Laying Foundations for Change
The ten former Stat Control experts started at Ford Motor Company on February 1, 1946. Their employment reportedly quadrupled the number of college graduates within Ford's executive ranks. Three of their number would be gone within two years, while those who remained would become changemakers and leaders as they rose to senior executive roles within the company.
During their first months in Dearborn, Thornton's men served as "special assistants" to Henry Ford II. They asked countless questions as they documented and absorbed how Ford Motor Company functioned and malfunctioned. Soon, they were known as "Quiz Kids," a nickname likely inspired by a popular quiz show heard weekly on the WXYZ Detroit radio station. The group's tactful probing revealed bottlenecks, deadwood, and disconnects everywhere. They calculated that Ford Motor Company was losing up to $10 million a month, even as it took in nearly $1 billion a year.
Most of the team was subsequently tasked with developing fact-based recommendations for automobile programs, facilties, and finance, including corporate investments. Applying their wartime experience, the men strove to eliminate non-productive overhead, establish channels of responsibility, and build lines of communication. Ben Mills, for example, negotiated timetables with department heads and demanded they sign commitments to meet the agreed-upon schedules. In their new role, the "Quiz Kids" became known as "Whiz Kids," a moniker previously associated with the University of Illinois' basketball team.
At first, things were going well for Tex Thornton. But Ford II, determined to decentralize his company, soon brought the well-seasoned Ernest R. Breech over from General Motors and placed him in the chain of command between Thornton and himself. Aggrieved by the unanticipated loss of direct access to Ford II, Thornton pushed back aggressively. It was a losing battle. Thornton left Ford Motor Company in May 1948, following the departures of George Moore and Wilbur Andreson, who had already left on their own accord.
After Thornton's exit, Breech's executive assistant, Lewis D. Crusoe, named Robert McNamara, Edward Lundy, and Arjay Miller as his assistants. Each had a teaching background, which helped them spread their Whiz-Kid ideology throughout the company.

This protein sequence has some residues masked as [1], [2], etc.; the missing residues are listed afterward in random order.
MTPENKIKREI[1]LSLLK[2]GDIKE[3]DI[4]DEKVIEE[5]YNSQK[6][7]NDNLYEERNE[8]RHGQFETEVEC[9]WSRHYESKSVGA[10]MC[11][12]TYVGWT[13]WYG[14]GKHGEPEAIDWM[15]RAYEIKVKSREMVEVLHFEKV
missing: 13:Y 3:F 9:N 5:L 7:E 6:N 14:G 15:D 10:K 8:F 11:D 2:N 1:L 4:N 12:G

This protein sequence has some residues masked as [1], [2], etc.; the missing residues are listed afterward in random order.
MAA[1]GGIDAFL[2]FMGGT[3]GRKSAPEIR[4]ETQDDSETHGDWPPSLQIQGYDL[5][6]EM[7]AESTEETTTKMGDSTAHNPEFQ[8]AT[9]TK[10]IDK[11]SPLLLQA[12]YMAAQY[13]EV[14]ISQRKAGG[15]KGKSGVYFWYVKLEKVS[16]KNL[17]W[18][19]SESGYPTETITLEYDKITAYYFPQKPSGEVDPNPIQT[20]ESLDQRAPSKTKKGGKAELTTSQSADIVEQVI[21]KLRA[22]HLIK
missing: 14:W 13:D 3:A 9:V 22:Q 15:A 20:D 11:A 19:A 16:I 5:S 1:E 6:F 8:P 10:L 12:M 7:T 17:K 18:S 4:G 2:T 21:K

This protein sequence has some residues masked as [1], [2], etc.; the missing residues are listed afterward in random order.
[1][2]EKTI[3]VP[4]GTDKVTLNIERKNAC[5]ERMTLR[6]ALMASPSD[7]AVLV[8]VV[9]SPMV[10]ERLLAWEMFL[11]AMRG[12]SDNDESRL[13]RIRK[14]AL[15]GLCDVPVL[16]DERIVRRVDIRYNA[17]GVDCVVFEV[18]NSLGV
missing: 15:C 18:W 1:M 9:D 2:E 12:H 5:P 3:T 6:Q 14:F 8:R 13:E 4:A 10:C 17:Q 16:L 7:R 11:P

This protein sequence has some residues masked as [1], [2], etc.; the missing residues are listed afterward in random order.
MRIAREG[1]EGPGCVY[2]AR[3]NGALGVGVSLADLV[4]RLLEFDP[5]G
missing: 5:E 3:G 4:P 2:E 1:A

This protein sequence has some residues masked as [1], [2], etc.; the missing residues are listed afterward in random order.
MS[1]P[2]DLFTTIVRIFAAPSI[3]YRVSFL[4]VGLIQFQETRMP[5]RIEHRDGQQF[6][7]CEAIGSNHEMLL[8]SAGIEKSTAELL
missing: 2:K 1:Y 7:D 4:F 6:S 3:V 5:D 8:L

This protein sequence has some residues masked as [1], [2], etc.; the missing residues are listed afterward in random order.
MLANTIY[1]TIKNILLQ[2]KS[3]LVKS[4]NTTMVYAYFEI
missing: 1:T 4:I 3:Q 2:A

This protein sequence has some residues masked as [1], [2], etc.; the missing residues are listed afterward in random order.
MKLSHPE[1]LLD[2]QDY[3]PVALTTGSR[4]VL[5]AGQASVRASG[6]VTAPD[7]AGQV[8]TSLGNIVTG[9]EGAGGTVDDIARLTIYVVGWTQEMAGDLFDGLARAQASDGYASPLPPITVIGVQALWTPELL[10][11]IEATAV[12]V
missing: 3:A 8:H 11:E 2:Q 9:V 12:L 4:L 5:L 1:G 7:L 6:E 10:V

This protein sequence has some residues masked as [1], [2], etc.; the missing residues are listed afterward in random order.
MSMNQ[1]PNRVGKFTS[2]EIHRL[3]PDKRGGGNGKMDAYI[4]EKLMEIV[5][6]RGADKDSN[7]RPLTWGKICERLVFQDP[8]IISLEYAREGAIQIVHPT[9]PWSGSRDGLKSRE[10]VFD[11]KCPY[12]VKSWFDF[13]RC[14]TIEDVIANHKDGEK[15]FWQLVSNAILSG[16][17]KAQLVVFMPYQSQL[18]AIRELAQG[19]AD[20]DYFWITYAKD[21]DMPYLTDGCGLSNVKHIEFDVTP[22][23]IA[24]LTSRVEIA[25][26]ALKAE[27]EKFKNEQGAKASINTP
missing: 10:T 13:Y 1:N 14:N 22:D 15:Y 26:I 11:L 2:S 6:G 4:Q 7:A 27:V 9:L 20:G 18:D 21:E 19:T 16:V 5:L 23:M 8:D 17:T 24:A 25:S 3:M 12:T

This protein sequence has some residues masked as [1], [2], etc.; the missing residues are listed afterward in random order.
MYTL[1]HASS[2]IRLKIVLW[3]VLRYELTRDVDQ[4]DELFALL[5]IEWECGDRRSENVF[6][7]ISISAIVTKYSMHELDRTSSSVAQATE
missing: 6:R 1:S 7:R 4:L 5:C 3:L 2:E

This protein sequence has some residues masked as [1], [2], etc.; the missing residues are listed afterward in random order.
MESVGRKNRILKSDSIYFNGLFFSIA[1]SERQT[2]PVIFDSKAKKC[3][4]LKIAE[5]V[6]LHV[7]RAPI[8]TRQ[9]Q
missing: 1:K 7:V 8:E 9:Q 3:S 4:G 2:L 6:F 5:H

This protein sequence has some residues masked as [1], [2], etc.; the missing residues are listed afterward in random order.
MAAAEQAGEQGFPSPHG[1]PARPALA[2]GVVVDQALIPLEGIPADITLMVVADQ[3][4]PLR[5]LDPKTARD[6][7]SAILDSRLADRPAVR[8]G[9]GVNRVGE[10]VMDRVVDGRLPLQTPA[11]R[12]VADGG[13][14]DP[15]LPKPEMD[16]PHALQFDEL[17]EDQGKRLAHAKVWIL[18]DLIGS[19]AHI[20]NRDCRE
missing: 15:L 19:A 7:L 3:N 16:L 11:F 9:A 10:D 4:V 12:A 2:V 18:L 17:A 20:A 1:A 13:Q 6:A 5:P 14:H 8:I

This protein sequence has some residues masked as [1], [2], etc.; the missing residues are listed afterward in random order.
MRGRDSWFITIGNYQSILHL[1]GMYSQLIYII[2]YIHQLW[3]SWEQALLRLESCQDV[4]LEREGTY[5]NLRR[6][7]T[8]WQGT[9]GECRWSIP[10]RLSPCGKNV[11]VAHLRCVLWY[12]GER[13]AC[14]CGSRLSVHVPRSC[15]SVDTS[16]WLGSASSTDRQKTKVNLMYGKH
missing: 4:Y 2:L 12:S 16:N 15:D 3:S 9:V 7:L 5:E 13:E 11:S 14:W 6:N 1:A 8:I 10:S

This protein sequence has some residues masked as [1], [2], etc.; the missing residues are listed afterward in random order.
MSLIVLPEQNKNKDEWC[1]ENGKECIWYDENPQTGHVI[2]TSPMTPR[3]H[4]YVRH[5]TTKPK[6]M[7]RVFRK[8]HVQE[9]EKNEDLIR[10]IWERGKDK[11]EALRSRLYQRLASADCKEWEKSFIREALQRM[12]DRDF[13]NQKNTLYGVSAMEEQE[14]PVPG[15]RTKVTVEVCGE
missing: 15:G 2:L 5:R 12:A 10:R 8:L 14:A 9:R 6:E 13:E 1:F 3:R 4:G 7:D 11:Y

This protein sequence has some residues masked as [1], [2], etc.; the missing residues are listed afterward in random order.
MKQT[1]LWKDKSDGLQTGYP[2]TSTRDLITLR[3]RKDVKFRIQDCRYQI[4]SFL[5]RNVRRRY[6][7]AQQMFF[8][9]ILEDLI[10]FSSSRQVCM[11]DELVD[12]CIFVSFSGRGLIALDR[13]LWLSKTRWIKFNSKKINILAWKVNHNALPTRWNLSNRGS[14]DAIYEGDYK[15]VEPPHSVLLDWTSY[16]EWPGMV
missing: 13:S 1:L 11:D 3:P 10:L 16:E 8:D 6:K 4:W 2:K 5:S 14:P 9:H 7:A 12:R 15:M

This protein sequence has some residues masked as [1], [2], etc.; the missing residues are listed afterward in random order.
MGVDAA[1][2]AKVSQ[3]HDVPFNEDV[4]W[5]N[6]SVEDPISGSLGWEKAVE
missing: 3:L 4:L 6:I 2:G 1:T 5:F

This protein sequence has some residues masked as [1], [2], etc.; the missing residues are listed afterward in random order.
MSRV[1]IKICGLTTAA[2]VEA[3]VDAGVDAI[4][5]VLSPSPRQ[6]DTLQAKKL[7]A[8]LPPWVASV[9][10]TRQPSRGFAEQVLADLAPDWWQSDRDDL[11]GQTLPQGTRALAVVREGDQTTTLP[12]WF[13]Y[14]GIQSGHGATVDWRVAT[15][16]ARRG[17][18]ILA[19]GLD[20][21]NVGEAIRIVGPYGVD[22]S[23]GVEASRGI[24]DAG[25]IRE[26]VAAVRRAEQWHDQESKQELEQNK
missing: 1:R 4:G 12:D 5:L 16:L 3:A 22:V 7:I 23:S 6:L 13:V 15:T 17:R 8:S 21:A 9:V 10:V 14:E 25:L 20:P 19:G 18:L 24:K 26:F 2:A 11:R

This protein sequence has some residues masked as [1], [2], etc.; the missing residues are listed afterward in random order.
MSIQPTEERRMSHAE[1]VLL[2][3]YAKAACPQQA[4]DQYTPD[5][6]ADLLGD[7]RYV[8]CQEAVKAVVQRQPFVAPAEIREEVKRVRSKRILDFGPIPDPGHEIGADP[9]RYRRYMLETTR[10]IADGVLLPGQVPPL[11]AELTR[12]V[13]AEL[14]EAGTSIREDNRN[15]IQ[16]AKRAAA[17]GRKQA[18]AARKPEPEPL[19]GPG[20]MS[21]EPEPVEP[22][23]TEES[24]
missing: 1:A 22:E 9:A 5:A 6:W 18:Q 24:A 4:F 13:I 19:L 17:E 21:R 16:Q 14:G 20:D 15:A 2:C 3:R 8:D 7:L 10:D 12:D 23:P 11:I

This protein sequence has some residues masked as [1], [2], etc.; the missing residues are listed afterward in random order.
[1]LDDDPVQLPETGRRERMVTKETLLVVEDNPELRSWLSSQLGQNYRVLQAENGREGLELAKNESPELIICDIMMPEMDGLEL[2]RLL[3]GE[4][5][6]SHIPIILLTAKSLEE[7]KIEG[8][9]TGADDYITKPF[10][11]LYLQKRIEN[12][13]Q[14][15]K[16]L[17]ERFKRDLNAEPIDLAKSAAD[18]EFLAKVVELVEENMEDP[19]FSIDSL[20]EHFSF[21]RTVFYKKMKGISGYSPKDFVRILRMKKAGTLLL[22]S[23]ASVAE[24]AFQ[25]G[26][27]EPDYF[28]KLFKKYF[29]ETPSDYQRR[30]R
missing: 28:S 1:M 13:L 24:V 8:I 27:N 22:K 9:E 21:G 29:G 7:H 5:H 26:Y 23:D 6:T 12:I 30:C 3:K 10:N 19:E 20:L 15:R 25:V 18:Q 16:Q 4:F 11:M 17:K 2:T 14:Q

Jack Reith, the only Whiz Kid who possessed a true passion for cars, was soon named manager of Ford Division product planning. Reith took exception when he learned the company intended to discontinue its optional V-8 engine, a Ford exclusive among low-priced cars since 1932. The rationale was that Chevrolet and Plymouth did just fine offering only six-cylinder engines and that the standard Ford engine was a well-regarded "inline-six," so why did Ford need a V-8?
Reith and an assistant, Chase Morsey, countered that argument with surveys showing that both dealers and young buyers loved Ford's V-8 engines. They calculated that the V-8, a $100 option, cost the company only $16 more to manufacture than the inline-six. Thus the V-8 engine remained an option for what would become one of Ford Motor Company's most unforgettable automobiles--the 1949 Ford.
The 1949 Ford Is Born
The 1949 Ford was the first new automobile designed by Ford Motor Company since the outbreak of World War II. Because Ford had suspended civilian production during the war and simply updated its prewar models between 1946 and 1948, the "Forty-Niner," as it was colloquially known, would put a new product face on Henry Ford II's reborn company.
The new 1949 Ford had to be recognizable as a Ford automobile but look nothing like the cars it replaced. It had to be completely modern but not too futuristic. Most of all, it needed to outshine the postwar Chevrolets and Plymouths that were sure to appear that same year.
The malaise that befell Ford Motor Company in the wake of Edsel Ford's death did not spare its styling section, which had long been his special domain. The 1949 Ford was the first Ford automobile designed without Edsel Ford, whose design tastes were widely admired, since the Model A in 1927.
Before his death in 1943, Edsel Ford and his chief stylist, E.T. "Bob" Gregorie, had begun designing two cars to replace the 1942 Ford, the final model released before the company halted civilian production during World War II. One was larger and the other smaller than the 1942 Ford. Both models were being tooled for postwar production when Ernest Breech arrived from General Motors in June 1946. Breech concluded that neither car would make a good Ford, and Engineering Chief and Head of Design Harold T. Youngren agreed. Although time was very short, Youngren told the company's engineers and designers to "start from scratch!" The larger Ford design ultimately became the 1949 Mercury, while the smaller car reached production as a French Ford Vedette.